Show Don’t Tell – Rewritten Scenes Part 1

Show, don’t tell.  Show, don’t tell. Repeat after me, please.

This has been the story of my life for the past few months as I have struggled to take the advice of an excellent and generous literary agent (read all about her here: http://fineprintlit.com/about-the-agents/suzie-townsend/).  Her biggest comment was about one of the most common first-time author mistakes: telling rather than showing what happens in your story.  I’ve decided to post, over the next couple of weeks, a few excerpts of scenes that I’ve rewritten in my WIP as a result of her advice as well as the advice of other literary agents via their blogs.

Example 1:  Reading a book about the Battle for Allyria

Context:  After being transported from modern-day America to the medieval world of Allyria, main character Lex is traveling with the handsome warrior Ash as he seeks to help save his homeland from barbarian invaders.  Lex shows him a book she has found about an ancient battle between their ancestors and the same enemy.

Before:  “Come look, Lex,” he said softly, completely absorbed in the book, and my depression melted.  I spread out my bedroll and lay next to him on my stomach.  I looked where he pointed, and he explained what the diagram meant, and how the plan that Elendor and Maia had made for the battle was flawed, and resulted in the burning of part of the city.

Together that evening, in our little refuge, by the glow of a single candle, we learned all about the Battle for Allyria, and wondered aloud how we could learn from their plan, including the things they did right as well as their mistakes, to protect Archam from attack.  Even though I had read this book before, it was all new to me as seen through Ash’s eyes.  Viewing the book’s illustrations from the perspective of a person who had been in battles and who understood military tactics, I was able to understand more than I had reading on my own.  He explained things so well, not impatiently, not patronizingly, just simply and frankly.  From there, it was an easy matter to continue talking about all manner of things.  It seemed that once our tongues were loosened, we had no trouble keeping the conversation going.  It was probably well after midnight before we blew out the candle and fell asleep.

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The problem:  Oh my, where do I start?  Once it was pointed out to me that I was telling instead of showing, scenes like this began jumping off the page at me.  I had just been lazy, lazy, lazy.  It’s so much easier to tell about a conversation than to choose the exact words your characters will say.  My new mantra: if it advances the plot, it’s worth showing through dialogue and gestures; if it doesn’t, it should be cut out completely.  Here’s how I rewrote it.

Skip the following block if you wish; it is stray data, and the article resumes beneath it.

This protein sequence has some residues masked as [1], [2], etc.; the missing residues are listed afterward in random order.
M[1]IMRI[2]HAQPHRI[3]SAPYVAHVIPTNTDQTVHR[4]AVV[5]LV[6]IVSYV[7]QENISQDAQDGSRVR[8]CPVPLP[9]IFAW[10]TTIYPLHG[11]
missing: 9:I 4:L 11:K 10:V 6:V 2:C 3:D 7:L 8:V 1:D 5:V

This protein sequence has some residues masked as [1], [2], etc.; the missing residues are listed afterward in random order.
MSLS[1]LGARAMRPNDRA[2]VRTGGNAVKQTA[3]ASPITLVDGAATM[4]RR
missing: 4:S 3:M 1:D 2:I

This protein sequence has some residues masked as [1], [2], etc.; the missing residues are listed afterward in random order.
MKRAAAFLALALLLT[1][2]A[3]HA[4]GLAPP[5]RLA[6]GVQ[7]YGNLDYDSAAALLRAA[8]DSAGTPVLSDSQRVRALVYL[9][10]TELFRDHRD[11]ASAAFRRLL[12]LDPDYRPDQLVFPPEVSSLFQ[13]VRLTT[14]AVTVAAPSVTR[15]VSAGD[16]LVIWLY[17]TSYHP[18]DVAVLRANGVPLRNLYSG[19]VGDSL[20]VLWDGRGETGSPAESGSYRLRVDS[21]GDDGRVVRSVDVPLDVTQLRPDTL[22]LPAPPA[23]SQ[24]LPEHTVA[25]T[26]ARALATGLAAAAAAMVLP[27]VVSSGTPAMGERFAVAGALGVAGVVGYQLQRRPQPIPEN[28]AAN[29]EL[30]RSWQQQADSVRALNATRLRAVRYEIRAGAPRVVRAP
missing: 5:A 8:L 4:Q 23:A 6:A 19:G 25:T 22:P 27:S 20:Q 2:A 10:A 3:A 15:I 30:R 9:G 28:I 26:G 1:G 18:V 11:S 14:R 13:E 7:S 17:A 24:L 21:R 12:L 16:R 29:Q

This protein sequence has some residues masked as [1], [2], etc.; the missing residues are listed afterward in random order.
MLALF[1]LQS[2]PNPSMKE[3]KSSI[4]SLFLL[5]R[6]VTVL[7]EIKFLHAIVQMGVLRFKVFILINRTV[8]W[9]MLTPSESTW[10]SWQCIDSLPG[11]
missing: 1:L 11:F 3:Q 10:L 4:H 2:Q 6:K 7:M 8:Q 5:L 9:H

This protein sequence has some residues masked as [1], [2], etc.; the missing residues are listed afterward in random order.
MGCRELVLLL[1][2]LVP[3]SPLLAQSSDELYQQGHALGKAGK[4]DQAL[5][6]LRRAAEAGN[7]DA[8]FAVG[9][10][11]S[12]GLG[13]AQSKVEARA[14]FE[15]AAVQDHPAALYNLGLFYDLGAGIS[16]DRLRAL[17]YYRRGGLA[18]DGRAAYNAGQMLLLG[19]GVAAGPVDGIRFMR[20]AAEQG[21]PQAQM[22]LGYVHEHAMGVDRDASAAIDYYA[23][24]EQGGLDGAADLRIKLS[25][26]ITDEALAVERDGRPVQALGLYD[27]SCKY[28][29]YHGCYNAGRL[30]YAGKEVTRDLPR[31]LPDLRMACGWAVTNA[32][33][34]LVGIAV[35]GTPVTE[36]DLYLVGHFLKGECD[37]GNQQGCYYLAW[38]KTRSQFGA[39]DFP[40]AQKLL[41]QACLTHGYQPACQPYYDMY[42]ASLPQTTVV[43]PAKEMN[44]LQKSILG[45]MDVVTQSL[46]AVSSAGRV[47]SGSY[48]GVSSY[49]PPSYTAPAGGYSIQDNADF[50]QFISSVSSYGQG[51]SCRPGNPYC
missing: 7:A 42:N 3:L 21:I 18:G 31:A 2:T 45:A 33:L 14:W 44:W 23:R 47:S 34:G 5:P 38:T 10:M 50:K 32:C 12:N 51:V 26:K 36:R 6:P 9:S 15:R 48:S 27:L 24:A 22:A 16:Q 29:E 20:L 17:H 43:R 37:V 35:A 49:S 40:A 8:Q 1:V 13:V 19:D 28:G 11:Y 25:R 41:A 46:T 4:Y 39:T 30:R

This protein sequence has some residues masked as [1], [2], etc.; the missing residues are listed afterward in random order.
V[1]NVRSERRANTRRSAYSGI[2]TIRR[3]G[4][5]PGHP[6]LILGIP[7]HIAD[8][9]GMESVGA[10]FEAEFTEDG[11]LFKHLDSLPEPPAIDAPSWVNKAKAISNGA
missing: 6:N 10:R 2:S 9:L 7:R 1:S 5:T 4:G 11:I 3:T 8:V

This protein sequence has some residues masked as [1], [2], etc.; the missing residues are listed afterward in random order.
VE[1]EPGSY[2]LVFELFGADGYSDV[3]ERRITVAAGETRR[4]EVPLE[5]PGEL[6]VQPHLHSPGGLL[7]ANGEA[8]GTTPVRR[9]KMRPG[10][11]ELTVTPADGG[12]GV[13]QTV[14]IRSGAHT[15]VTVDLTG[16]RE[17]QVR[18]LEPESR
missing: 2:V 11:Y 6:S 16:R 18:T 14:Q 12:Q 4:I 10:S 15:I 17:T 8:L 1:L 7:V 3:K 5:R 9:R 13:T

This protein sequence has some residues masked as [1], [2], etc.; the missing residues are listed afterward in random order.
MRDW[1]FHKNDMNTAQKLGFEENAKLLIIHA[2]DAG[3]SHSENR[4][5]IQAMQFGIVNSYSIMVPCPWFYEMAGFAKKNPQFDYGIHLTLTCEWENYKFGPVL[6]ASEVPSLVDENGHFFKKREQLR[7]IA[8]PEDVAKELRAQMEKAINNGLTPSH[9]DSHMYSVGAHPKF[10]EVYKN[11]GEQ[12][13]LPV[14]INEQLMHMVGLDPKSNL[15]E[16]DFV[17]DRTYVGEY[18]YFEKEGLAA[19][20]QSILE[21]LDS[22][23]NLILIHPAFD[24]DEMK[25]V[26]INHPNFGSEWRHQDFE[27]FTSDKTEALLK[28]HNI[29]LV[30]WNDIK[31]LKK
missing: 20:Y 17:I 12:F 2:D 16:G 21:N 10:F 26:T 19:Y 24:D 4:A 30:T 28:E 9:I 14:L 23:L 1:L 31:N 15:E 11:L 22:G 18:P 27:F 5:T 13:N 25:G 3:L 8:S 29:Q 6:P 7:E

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After:  “Come look, Lex,” he said softly, completely absorbed in the book, and my depression melted into something warm and glowing in my chest.  I spread out my bedroll and lay next to him on my stomach.  I looked where he pointed.  The book’s hand-inked parchment glowed in the candlelight.

“See how the Varangians were able to surprise them and gain the walls?  The people of the city were trapped, Lex.  We can’t let that happen in Archam.”

“How will you stop it?” My voice in my ears sounded gentler than usual, and I hoped he didn’t notice.

He waved a hand across the page.  “Archam’s defenses are different.  Our bridges will prevent an attack from the river, and our walls and towers are higher and stronger.”

“Won’t people still be trapped inside the walls, though?”

He gazed at me for a moment, the candlelight reflected in his eyes.  “Yes, I suppose you’re right.  You and I will have to think of a way to prevent that from happening.”

As he went on about the weapons the Varangians had brought and the primitive ways the Marrocans had fought them off, I hardly heard him.  A flush went through me.  You and I, he had said.  The candle threw the planes of his face into sharp relief; as I gazed at the spark of light in his eyes, the warmth spread through me.

It was well after midnight before we said goodnight and moved to opposite sides of the shelter.  A tiny flame of something continued to flicker inside me long after the candle was extinguished.

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Please let me know if you like the rewrite and have additional suggestions!

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One Response to “Show Don’t Tell – Rewritten Scenes Part 1”

  1. Denna Jones Says:

    Yes. Like the rewrite! So much better. Thanks for sharing the before and after. Really instructive and useful.

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